Irrigation can be very important in Ethiopia because precipitation is highly erratic. Most rain originates from convective storms that can have large spatial and temporal variability. This leads to frequent crop failures due to dry spells and droughts (FAO AQUASTAT, Awulachew et al., 2009).

The potential of using groundwater resources in Ethiopia is not known, but it appears that only a fraction of the groundwater resources has been exploited, mostly for local water supplies (Tadesse, 2004). Groundwater is generally not used for irrigation, but pilot projects are underway in East Amhara (FAO AQUASTAT).

Dams and aquaculture

Ethiopia currently has 13 dams with total capacity of 3,541 million m3. Because of its complex topography, Ethiopia has great potential for dam-building and there is a number of dam projects currently underway in the country, with most being built by Sinohydro of China and Salini Impregilo S.p.A. of Italy. Of note is the Grand Ethiopian Renaissance Dam, currently being built on the Blue Nile river in the Benishangul-Gumaz region, 500 km northwest of Addis Ababa. The dam will be the largest dam in Africa at 1,800m long, 170m high, and a total water volume of 10 million m3. When fully functional, it will provide an estimated 15,000 GWh of electricity per year.

Water policy and investment

According to the Constitution, the state owns all water resources. The 1999 Water Resources Management Policy decentralizes water management to regional boards and user communities. Permits are required for larger water infrastructure development, but not for smaller initiatives like hand-dug wells or water mills. For the most part, government-sponsored irrigation programs have not favored or served smallholder farmers much. The 2002-2016 Water Sector and Water Sector Development Strategy (WSWSDS) outlines plans for irrigation and other water infrastructure projects, emphasizing stakeholder involvement in management (USAID 2011a). The strategy aims to maximize the country’s irrigation potential without degrading the fertility and productivity of land and water. Detailed objectives include enhancing small, medium- and large-scale irrigation, promoting water use efficiency and preventing wastage, and researching and evaluating irrigation projects (WSWSDS).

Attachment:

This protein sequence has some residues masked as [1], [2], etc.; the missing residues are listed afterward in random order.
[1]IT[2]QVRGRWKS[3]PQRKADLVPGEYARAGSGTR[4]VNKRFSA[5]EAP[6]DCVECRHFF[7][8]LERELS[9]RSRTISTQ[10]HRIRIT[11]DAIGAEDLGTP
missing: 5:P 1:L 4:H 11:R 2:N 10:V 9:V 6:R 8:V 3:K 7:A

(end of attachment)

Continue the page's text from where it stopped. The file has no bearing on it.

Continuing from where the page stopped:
The Ministry of Water and Energy is primarily responsible for water and irrigation development and investment. Regional water departments are responsible for water management within their boundaries.

Map of Irrigated Agricultural Land

Map of Irrigated Agricultural Land

Percentage of agricultural land that is irrigated. Data source: GMIA

Ethiopia has several index insurance projects (Hill et al., 2013; Dercon et al., 2014). The International Livestock Research Institute (ILRI), has been offering Index-Based Livestock Insurance (IBLI) to pastorialists since at least 2011. The CGIAR has worked on index insurance as part of its Climate Change, Agriculture, and Food Security (CCAFS) program.

The R4 Rural Resilience Initiative led by Oxfam America, has been active in Ethiopia since 2009. R4 seeks to improve resilience for smallholder farmers by providing training in water management technologies as well as providing weather insurance. R4 insured over 25,000 total households in Ethiopia and recently expanded into the Amhara region from the Tigray region.

Land tenure

Property rights have been a major source of controversy and politicization. In the mid-1970s, government-led land grabs and forced resettlement led to a military coup. After the coup, previously privatized land was redistributed to the population with efforts to maintain equitability between farmers. Thus most of Ethiopia’s farms are smaller than two hectares. The policies and approach of this era has mostly been maintained. The state has ownership of the land and assigns user-rights to farmers and pastoralists, but these groups cannot use land as collateral for loans (USAID, 2011a).

The 2005 Federal Rural Land Administration and Land Use Proclamation transferred land administration to regional governments. Certification programs, which create a formal means for landholders to prove their stewardship, were first established to adjudicate land disputes at village levels in the late 1990s and are now managed by regional administrations. Over 20 million certificates have been issued since their establishment. Inheritance rights are also outlined in the policy. The 2005 Federal Rural Land Expropriation Proclamation makes improvements to the land administration system and compensation programs, and devolves additional authority to regional governments. However, critics argue that the legislation may have made it easier for regional administrations to take land from pastoralists for commercial development purposes (Abdulahi, 2007). Pastoral lands are mostly managed via customary rules (USAID, 2011a).

In the past decade, there were two main programs launched that aimed to increase land productivity. The first was a resettlement initiative that sought to move families from the Amhara and Tigray highland regions to lowlands along the Sudan border. Although the program was voluntary, it resembled forced resettlement during authoritarian rule and was therefore criticized. The second program that aimed to increase productivity involved making long-term land lease arrangements with foreign investors from countries including India and China. The transparency of these lease arrangements, including how residents are compensated, remain concerning (Deininger and Byerlee, 2011; IFAD, 2009). In 2010, the government had allocated around 1.2 million hectares to local and foreign investors (USAID 2011a). Although the Constitution requires that farmers be compensated for expropriated land according to the value of the seized property, there is evidence that receipt of compensation varies across regions. Moreover, compensation for regional infrastructure projects like roads and water works is not standard (USAID 2011a). Such land tenure policies contribute to Ethiopia’s urbanization rate, which is one of the lowest in Africa.